Technical on-page SEO is the process through which a web developer ensures a site’s performance is maximized for reading by search engines (and, by extension, a brand’s consumers).
The benefits of good technical on-page optimization are numerous but, boiled down, they equate to improved search rankings and a better user experience.
The following information will give some of the most fundamental code snippets and explanations regarding their use, as well as some tips regarding other optimization areas which are vital to the correct set-up of your site.
HTML Elements for SEO
Meta Title Tag
Your meta title tag should be accurate, concise and descriptive as it is predominately responsible for value in attribution of relevancy (and therefore search engine results page ranking) as well as aiding ease of browsing.
The text should, in general, be no longer than 56 characters long (though this is finally determined by pixel length) and should contain key terms related to the page
The text between your title tags is often displayed on search engine results pages (SERPs). These tags are therefore useful in both SEO and for social sharing.
Meta Description Tag
Your meta description tag is a unique, clear and concise description of what is featured on the page.
It is most often the description that appears below a page link on SERPs and a good meta description can increase your click-through rate.
Search engines recommend these are restricted to 155 characters, but should be a minimum of 90 to make them useful. Wherever possible, try to include a call to action as this can help your click-through rate.
Though your article title may be ’10 uses for unwanted Christmas jumpers’, to avoid irritating people who are looking for constructive advice on recycling repulsive knitwear (and adversely affecting your bounce rate), you may wish to describe it as: A humorous list of unexpected uses for an unpopular Christmas gift.
It also offers consumers a glimpse into your shop window, something shiny to draw them inside.
Headers are the things which summarize the pages you create for consumers and search engines, as well as being important stylistically.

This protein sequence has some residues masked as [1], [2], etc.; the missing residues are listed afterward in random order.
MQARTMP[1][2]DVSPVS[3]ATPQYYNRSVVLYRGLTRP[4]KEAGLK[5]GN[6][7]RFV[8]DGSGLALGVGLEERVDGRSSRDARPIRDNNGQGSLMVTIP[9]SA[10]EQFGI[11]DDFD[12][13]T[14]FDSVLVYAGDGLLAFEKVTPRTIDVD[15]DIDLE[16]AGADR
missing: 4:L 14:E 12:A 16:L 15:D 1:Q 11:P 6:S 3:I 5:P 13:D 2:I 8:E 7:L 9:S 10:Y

This tag is your main page heading – it’s from this that Google will take its first impression of your page’s relevance to a search query. While you may be (as we often are) tempted to attempt wit or humor in your page title, it is important for page relevance that this contain the information you wish to rank for.
While ‘Book lack in Ongar’ is one of my favorite headlines, the search engine is looking for the more prosaic ‘Funding cuts for Essex libraries result in severe book shortages.’
Though there is no definitive limit, best practice dictates that you should attempt to keep your titles unique, between 60 and 80 characters, and with keywords near the beginning.
This is where you get to flex your creative muscle, and with a formatting reshuffle can appear to visitors as either a title or sub-title. They are also good for use as stand-alone subheadings for breaking up content for ease and speed of understanding.
This is your sub-sub and its formatting should denote its place as a paragraph leader, or stand-out line.
Your image tag, perhaps unsurprisingly, is responsible for providing images, which can be used in conjunction with various modifiers to position it according to your needs.
Don’t forget your alt attribute! Remember your alt attribute is not only the text which reports to screen reading software, but also how Google determines the image’s relevancy to the page’s content.
The introduction of ‘super’ or ‘mega-menus’ (which can legitimately contain up to 300 links) clouds the issue of links a little, however we would recommend applying common sense when considering your text to content ration while bearing in mind that too many links can dilute a page’s authority.
Your Anchor Text Used for your on page links (your hypertext underlines), the anchor text should give easily inferred signals about what awaits them on the destination page.
If you’d prefer an alluring image, rather than a word, serve as your link focus then this is the code for you.
Essentially it does the same as a text link… only with an image. With image links, the important thing to remember is that the alt attribute serves as the anchor text.
Predominately used when linking to content which is not entirely relevant to your site – indicating that you do not want value passed away from the site by this link.
It is also used when linking to sites which you may not trust or have control over – such as fora, comments sections etc.